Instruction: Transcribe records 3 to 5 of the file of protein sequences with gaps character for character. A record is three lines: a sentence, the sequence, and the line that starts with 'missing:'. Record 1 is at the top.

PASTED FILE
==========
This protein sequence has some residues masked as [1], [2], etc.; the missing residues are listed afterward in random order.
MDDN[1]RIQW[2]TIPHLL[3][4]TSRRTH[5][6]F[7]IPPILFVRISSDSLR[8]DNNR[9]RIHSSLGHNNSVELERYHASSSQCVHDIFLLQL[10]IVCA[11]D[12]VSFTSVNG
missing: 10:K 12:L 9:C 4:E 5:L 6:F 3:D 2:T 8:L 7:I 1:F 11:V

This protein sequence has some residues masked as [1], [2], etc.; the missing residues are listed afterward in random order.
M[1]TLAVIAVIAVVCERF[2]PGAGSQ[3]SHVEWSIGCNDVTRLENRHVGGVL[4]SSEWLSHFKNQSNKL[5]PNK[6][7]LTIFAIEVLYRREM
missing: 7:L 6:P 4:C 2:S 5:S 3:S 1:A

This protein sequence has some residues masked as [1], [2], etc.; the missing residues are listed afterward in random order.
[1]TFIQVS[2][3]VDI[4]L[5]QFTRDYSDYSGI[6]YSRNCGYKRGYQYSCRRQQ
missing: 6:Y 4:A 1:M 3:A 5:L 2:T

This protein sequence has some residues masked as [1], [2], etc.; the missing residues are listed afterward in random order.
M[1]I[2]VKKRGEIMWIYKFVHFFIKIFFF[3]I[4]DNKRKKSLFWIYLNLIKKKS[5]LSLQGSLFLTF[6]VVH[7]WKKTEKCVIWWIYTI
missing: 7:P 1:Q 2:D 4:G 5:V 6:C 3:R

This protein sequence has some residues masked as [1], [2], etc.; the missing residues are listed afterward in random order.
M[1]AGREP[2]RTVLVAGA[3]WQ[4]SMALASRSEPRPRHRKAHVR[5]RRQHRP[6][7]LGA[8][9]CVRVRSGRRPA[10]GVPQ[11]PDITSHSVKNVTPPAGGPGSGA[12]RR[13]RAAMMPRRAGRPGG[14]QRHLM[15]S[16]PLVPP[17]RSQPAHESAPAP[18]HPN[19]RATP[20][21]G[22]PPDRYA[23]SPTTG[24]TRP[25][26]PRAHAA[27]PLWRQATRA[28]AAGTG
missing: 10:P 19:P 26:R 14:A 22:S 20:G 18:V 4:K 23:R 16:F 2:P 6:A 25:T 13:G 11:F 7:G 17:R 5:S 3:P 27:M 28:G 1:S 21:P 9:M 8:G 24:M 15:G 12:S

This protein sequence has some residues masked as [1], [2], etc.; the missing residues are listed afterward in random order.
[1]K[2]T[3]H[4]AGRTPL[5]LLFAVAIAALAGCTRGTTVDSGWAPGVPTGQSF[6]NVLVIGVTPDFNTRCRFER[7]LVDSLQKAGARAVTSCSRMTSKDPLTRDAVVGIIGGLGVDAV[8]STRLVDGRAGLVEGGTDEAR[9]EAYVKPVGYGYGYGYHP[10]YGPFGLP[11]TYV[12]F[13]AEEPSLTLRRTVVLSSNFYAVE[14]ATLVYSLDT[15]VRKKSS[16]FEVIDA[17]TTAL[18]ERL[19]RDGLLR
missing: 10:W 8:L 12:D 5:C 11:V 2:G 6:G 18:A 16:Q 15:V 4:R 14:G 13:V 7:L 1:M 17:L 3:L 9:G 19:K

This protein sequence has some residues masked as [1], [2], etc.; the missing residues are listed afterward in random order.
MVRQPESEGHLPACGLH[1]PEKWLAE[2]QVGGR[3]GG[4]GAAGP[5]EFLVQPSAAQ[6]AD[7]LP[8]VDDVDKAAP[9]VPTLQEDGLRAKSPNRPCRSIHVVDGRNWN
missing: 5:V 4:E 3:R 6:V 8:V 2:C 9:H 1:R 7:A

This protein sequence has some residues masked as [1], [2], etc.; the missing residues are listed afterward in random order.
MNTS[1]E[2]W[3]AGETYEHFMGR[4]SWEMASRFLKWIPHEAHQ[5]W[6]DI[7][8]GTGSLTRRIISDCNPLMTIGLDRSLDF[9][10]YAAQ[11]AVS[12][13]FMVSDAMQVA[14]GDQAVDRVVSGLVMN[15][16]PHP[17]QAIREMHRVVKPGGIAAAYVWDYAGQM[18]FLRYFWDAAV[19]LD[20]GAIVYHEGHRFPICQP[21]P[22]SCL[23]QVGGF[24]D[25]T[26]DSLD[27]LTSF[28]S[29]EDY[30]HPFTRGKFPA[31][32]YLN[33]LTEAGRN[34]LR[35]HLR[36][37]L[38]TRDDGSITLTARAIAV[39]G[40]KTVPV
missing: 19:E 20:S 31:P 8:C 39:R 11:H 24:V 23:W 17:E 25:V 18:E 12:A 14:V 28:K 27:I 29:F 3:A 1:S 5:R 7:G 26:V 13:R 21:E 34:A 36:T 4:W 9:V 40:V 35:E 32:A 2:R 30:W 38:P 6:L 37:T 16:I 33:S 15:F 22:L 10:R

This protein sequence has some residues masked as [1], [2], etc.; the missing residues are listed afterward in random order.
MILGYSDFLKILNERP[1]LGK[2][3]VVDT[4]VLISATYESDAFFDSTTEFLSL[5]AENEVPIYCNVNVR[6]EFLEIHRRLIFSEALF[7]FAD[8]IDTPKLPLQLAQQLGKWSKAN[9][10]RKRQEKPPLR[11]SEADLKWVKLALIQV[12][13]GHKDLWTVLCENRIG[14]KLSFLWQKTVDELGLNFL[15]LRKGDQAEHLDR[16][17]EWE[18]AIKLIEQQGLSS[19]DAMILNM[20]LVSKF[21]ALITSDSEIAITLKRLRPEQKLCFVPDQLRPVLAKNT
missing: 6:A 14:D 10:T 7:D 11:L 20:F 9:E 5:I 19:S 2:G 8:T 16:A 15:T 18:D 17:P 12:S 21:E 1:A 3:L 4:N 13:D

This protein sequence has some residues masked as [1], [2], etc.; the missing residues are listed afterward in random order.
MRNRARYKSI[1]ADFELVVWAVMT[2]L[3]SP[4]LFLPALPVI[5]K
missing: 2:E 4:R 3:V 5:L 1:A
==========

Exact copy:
This protein sequence has some residues masked as [1], [2], etc.; the missing residues are listed afterward in random order.
[1]TFIQVS[2][3]VDI[4]L[5]QFTRDYSDYSGI[6]YSRNCGYKRGYQYSCRRQQ
missing: 6:Y 4:A 1:M 3:A 5:L 2:T

This protein sequence has some residues masked as [1], [2], etc.; the missing residues are listed afterward in random order.
M[1]I[2]VKKRGEIMWIYKFVHFFIKIFFF[3]I[4]DNKRKKSLFWIYLNLIKKKS[5]LSLQGSLFLTF[6]VVH[7]WKKTEKCVIWWIYTI
missing: 7:P 1:Q 2:D 4:G 5:V 6:C 3:R

This protein sequence has some residues masked as [1], [2], etc.; the missing residues are listed afterward in random order.
M[1]AGREP[2]RTVLVAGA[3]WQ[4]SMALASRSEPRPRHRKAHVR[5]RRQHRP[6][7]LGA[8][9]CVRVRSGRRPA[10]GVPQ[11]PDITSHSVKNVTPPAGGPGSGA[12]RR[13]RAAMMPRRAGRPGG[14]QRHLM[15]S[16]PLVPP[17]RSQPAHESAPAP[18]HPN[19]RATP[20][21]G[22]PPDRYA[23]SPTTG[24]TRP[25][26]PRAHAA[27]PLWRQATRA[28]AAGTG
missing: 10:P 19:P 26:R 14:A 22:S 20:G 18:V 4:K 23:R 16:F 2:P 6:A 25:T 13:G 11:F 7:G 17:R 5:S 3:P 27:M 28:G 1:S 21:P 9:M 8:G 24:M 15:G 12:S